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My obit of Malcolm Glazer, owner of both the Tampa Bay Buccaneers of the NFL and Manchester United of the EPL, is in today’s Guardian. It’s a joint effort with Gavin McOwan, with his handling the relationship with United and my approaching it from the US and business side. You can link to it here.

What’s interesting, in the use of leveraged buyout in English football, is the fact that the NFL, even 20 years ago when Glazer bought the Bucs, would not allow such tactics to be used. The price was ‘only’ $192 million (a record, as I said, at the time) and the Glazers tried to raise just under a third of it with the sale of Houlihans from one company they owned to another. But Houlihans stock holders would not stand for that.

United’s stockholders had no such ability, or indeed desire, to halt Glazer. His purchases of shares were driving the price up, which of course provided him with his safety net should he not wind up buying the team: his profits would pay off his lenders.

One thing cut from the piece was my original lede, which referred to ‘knee-jerk’ anti-Americanism in the response of United fans. Like London itself, English football has been purchased, bit by bit, by foreigners, starting with Fayed, moving through debt-ridden Icelanders and Norwegians, and including all sorts of other super-rich entrepreneurs. But like complaints about Americans calling football by the English term, ‘soccer’, the Glazers, and to be fair their methods, hit a nerve.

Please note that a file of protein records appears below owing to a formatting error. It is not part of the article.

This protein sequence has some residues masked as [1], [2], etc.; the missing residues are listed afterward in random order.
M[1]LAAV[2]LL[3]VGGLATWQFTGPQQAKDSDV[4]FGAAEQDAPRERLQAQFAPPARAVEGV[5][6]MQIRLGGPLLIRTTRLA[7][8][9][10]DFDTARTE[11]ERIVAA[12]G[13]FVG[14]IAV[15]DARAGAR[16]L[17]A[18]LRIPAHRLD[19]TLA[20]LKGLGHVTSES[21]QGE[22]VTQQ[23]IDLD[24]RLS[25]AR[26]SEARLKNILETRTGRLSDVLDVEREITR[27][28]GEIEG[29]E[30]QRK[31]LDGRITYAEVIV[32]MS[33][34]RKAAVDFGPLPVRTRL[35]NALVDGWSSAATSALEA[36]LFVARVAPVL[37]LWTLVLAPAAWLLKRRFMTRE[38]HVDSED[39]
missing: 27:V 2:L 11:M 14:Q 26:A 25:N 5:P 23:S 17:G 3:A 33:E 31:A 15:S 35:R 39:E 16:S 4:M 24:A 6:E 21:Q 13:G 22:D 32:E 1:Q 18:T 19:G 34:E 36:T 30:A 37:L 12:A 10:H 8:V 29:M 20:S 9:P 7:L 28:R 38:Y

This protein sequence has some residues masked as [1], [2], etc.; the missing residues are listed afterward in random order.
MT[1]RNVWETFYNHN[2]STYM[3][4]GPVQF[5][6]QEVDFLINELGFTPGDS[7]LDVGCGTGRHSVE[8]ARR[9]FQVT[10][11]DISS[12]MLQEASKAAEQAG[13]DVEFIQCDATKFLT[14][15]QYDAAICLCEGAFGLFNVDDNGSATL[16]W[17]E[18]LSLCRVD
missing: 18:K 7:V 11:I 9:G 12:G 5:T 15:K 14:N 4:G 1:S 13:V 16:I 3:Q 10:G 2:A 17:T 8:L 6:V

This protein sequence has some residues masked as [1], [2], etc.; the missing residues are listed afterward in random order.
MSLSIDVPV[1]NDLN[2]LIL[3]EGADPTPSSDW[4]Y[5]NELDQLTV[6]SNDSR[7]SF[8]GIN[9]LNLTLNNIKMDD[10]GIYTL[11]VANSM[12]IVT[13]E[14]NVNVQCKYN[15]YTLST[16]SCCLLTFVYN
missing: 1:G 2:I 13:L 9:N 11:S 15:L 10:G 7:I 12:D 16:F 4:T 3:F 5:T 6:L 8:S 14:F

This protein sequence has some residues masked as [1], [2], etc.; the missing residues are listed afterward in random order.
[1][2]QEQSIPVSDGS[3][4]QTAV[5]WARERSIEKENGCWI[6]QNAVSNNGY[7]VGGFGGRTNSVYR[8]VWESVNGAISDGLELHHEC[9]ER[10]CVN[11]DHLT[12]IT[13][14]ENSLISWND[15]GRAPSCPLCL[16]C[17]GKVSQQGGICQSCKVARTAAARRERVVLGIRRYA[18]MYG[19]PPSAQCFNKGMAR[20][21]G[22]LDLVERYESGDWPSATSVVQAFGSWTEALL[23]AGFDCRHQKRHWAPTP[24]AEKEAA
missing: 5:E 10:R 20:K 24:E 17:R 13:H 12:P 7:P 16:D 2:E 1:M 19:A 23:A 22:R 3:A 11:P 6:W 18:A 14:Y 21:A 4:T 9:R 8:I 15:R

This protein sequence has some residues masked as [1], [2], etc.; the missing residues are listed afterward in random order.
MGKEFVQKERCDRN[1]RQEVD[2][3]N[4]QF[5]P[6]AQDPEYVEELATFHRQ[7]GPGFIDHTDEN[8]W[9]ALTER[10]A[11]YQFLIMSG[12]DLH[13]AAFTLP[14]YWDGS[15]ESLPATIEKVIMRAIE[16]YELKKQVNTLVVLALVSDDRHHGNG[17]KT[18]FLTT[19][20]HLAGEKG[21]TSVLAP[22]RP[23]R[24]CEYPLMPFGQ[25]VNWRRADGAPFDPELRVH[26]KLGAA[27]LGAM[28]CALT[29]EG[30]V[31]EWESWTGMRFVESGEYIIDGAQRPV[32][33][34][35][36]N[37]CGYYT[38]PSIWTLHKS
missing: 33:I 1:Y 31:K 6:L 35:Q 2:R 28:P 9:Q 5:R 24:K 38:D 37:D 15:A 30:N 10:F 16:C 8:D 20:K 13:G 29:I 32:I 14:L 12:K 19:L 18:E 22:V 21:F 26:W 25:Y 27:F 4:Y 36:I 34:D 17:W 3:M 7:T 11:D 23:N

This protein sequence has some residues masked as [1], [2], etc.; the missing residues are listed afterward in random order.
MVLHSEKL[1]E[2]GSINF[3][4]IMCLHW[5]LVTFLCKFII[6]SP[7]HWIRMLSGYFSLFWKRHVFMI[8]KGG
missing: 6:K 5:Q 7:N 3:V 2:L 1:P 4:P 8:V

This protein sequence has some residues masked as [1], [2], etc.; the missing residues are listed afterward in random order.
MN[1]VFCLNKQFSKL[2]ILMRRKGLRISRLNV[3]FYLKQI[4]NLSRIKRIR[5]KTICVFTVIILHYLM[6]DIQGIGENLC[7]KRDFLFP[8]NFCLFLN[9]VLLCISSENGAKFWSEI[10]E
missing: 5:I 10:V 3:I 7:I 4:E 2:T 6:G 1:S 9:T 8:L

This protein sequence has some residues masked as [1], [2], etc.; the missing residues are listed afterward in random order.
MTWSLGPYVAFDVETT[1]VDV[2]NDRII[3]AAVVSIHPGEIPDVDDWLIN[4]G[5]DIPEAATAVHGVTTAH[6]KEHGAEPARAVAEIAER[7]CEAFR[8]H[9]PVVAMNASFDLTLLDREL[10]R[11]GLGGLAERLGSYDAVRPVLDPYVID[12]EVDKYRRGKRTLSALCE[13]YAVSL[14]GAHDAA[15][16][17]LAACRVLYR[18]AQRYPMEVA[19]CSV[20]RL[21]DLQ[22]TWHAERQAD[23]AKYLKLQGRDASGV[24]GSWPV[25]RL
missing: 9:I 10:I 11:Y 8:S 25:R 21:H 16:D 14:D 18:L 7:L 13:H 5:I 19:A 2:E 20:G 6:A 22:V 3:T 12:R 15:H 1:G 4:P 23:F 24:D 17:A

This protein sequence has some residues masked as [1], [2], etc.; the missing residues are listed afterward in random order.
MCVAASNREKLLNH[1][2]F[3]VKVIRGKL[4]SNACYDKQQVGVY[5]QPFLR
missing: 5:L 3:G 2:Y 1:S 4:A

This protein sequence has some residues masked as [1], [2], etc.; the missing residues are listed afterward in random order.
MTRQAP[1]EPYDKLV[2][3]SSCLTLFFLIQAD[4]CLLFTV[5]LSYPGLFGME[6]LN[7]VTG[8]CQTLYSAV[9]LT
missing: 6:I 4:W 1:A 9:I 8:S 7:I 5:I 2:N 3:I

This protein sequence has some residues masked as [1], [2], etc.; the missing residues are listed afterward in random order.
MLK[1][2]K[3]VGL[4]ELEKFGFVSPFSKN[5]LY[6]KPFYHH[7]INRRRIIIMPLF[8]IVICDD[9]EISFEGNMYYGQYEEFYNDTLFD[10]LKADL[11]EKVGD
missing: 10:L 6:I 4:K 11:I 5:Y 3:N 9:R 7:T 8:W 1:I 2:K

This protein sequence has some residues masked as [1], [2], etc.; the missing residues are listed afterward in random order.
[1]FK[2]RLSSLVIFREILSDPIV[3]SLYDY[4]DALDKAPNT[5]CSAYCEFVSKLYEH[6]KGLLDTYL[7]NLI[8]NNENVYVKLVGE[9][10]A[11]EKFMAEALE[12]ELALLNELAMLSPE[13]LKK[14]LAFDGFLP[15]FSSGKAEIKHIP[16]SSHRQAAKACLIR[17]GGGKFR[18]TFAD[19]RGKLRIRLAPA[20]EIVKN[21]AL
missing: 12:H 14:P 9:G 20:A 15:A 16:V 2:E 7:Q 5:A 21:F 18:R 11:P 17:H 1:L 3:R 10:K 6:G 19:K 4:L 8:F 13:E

But in reality the fans basked in success, and went along at MUFC with the same kind of rip-offs that exist across football: the rising prices of tickets, the team shirt scams, whatever, because that’s what fans do, and the Glazers were smart renough to keep Alec Ferguson, the greatest manager of his generation, in place and get another five titles. As Gavin notes, with lack of such success last year, the axe fell on David Moyes immediately, and if there is no return to Ferguson-like prowress, the Glazers will start to feel the heat.

But that, of course, is nothing to do really with debt service. In fact, English clubs have always been owned by men who made profit off the backs of the fans, and pace Gary Imlach, in the old days off the backs of the players as well, and kept it for themselves. There are now those who will spend without thought for profit, turning the EPL into their own fantasy league, but the fans don’t mind that. There are those who do things like try to change a team’s name or colours, and with justification the fans hate that.

I do not admire the leveraged buyout, nor its use in football. But the Glazers simply used a more advanced version of what football’s owners have done since clubs turned into businesses with owners. Fans like to pretend they are not, but that’s what they are. They are often just owned badly, which is why English clubs go bankrupt, and why EPL teams were such an undervalued asset in the first place.  It has always been a different game for those in the boxes and those in the terraces, and all-seater stadia haven’t changed that.

As I said on the World Service last night, Malcolm Glazer’s legacy here will be that leveraged buyout. I should have added it ought to be the lifting of the curtain covering the distance between the business of football and its fans.